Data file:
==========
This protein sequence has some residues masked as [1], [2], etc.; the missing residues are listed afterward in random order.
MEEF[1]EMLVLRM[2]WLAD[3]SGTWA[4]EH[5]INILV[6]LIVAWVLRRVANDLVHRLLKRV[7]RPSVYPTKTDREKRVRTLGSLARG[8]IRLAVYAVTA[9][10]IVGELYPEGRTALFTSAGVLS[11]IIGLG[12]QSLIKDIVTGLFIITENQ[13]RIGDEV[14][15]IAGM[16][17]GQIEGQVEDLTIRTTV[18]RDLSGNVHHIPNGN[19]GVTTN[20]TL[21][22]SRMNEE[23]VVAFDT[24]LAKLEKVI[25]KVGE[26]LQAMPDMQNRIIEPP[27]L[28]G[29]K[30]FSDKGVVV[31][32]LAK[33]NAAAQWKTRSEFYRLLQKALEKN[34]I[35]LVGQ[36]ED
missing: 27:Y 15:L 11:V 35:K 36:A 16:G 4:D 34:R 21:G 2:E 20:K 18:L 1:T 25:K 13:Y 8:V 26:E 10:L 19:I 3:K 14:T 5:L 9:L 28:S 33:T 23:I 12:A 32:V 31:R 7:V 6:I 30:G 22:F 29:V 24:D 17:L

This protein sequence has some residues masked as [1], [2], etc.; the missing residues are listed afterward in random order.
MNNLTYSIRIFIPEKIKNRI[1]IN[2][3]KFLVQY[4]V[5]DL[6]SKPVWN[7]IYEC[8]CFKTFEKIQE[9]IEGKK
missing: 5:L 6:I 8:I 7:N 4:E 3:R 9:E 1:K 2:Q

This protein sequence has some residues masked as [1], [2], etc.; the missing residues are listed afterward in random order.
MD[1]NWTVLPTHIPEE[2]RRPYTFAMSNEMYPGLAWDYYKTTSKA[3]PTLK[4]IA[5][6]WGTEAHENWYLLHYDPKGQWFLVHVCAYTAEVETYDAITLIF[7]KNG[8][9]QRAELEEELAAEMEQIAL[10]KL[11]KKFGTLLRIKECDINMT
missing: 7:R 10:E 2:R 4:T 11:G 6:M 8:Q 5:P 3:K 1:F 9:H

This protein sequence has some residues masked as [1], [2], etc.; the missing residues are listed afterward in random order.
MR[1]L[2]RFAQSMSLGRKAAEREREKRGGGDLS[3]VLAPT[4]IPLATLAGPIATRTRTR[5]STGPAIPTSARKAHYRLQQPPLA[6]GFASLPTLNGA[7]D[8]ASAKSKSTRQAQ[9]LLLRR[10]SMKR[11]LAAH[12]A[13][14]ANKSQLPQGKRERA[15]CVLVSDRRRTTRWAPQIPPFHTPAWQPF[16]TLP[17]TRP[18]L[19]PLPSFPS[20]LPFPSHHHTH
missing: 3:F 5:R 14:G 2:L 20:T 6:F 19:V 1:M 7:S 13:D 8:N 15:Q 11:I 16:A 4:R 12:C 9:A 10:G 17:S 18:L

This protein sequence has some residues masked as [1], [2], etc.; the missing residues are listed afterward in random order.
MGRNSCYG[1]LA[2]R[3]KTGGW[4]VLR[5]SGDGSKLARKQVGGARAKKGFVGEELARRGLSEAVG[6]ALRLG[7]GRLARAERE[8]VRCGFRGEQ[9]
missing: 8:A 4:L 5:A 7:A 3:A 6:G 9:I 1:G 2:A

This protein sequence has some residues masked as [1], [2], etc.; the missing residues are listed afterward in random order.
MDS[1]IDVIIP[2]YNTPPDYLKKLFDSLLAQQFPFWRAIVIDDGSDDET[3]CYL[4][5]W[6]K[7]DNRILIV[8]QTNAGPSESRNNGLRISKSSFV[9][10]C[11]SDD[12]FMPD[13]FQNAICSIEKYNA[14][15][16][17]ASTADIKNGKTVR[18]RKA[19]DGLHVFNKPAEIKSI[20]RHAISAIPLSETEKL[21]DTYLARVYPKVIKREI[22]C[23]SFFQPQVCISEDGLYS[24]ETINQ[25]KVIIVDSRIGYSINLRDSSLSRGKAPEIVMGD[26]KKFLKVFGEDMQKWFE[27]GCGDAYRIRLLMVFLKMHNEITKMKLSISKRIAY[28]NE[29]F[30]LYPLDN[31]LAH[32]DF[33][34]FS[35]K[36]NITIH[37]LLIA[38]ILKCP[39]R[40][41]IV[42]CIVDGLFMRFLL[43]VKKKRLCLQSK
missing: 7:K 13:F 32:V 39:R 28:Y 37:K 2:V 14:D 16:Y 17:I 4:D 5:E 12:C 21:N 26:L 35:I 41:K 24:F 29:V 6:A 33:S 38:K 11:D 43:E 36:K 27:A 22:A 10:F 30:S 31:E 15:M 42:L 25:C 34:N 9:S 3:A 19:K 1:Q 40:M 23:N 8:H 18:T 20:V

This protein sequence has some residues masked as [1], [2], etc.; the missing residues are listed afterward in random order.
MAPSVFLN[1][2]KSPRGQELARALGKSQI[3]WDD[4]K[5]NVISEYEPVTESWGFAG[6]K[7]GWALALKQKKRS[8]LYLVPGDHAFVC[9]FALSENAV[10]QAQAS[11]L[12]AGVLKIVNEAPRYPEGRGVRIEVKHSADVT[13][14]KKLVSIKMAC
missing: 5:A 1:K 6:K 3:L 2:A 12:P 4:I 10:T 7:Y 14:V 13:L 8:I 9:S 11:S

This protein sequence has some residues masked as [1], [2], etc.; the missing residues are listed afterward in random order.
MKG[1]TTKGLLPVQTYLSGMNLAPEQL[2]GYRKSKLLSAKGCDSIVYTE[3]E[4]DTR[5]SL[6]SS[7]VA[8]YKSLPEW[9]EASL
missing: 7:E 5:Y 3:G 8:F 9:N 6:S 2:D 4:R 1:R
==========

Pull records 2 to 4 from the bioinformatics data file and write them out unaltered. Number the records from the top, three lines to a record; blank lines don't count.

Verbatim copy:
This protein sequence has some residues masked as [1], [2], etc.; the missing residues are listed afterward in random order.
MNNLTYSIRIFIPEKIKNRI[1]IN[2][3]KFLVQY[4]V[5]DL[6]SKPVWN[7]IYEC[8]CFKTFEKIQE[9]IEGKK
missing: 5:L 6:I 8:I 7:N 4:E 3:R 9:E 1:K 2:Q

This protein sequence has some residues masked as [1], [2], etc.; the missing residues are listed afterward in random order.
MD[1]NWTVLPTHIPEE[2]RRPYTFAMSNEMYPGLAWDYYKTTSKA[3]PTLK[4]IA[5][6]WGTEAHENWYLLHYDPKGQWFLVHVCAYTAEVETYDAITLIF[7]KNG[8][9]QRAELEEELAAEMEQIAL[10]KL[11]KKFGTLLRIKECDINMT
missing: 7:R 10:E 2:R 4:T 11:G 6:M 8:Q 5:P 3:K 1:F 9:H

This protein sequence has some residues masked as [1], [2], etc.; the missing residues are listed afterward in random order.
MR[1]L[2]RFAQSMSLGRKAAEREREKRGGGDLS[3]VLAPT[4]IPLATLAGPIATRTRTR[5]STGPAIPTSARKAHYRLQQPPLA[6]GFASLPTLNGA[7]D[8]ASAKSKSTRQAQ[9]LLLRR[10]SMKR[11]LAAH[12]A[13][14]ANKSQLPQGKRERA[15]CVLVSDRRRTTRWAPQIPPFHTPAWQPF[16]TLP[17]TRP[18]L[19]PLPSFPS[20]LPFPSHHHTH
missing: 3:F 5:R 14:G 2:L 20:T 6:F 19:V 1:M 7:S 13:D 8:N 15:Q 11:I 16:A 4:R 12:C 9:A 10:G 17:S 18:L